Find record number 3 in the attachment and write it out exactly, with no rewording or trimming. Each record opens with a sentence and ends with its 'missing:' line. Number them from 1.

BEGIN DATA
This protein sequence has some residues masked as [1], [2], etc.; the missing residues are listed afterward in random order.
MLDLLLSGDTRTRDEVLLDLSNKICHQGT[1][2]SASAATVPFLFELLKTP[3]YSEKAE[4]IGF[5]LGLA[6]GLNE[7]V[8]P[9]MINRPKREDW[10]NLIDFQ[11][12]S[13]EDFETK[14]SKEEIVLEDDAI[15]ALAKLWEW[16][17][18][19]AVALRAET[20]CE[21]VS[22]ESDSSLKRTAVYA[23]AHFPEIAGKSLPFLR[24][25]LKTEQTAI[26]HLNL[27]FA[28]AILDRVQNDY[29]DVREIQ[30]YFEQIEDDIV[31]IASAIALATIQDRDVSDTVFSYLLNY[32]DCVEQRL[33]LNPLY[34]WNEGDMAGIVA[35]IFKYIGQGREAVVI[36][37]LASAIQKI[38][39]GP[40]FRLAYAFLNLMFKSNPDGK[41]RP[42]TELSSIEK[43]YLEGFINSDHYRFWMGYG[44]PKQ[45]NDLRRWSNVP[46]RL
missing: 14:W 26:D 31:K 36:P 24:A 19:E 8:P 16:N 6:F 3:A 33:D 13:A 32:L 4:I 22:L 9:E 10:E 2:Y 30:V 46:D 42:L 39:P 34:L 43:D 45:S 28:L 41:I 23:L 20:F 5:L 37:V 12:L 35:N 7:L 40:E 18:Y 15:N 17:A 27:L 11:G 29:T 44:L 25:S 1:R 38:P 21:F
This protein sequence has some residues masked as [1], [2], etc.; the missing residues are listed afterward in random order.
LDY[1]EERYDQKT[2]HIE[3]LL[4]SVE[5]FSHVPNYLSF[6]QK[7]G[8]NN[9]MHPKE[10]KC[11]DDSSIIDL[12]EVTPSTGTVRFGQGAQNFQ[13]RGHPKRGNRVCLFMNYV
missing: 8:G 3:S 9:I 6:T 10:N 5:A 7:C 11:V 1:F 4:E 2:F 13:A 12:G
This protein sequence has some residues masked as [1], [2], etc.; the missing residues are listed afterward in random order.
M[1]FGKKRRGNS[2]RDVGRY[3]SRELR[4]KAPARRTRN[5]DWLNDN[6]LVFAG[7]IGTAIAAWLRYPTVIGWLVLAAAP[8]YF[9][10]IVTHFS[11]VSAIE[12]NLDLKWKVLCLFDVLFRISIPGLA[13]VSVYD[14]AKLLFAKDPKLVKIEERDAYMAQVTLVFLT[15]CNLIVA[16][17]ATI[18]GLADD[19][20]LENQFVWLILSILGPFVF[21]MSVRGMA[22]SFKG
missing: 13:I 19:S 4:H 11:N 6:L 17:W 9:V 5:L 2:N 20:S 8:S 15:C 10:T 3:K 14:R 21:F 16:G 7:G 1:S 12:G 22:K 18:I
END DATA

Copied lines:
This protein sequence has some residues masked as [1], [2], etc.; the missing residues are listed afterward in random order.
M[1]FGKKRRGNS[2]RDVGRY[3]SRELR[4]KAPARRTRN[5]DWLNDN[6]LVFAG[7]IGTAIAAWLRYPTVIGWLVLAAAP[8]YF[9][10]IVTHFS[11]VSAIE[12]NLDLKWKVLCLFDVLFRISIPGLA[13]VSVYD[14]AKLLFAKDPKLVKIEERDAYMAQVTLVFLT[15]CNLIVA[16][17]ATI[18]GLADD[19][20]LENQFVWLILSILGPFVF[21]MSVRGMA[22]SFKG
missing: 13:I 19:S 4:H 11:N 6:L 17:W 9:V 5:L 2:N 20:S 8:S 15:C 10:T 3:K 14:R 21:F 16:G 7:G 1:S 12:G 22:K 18:I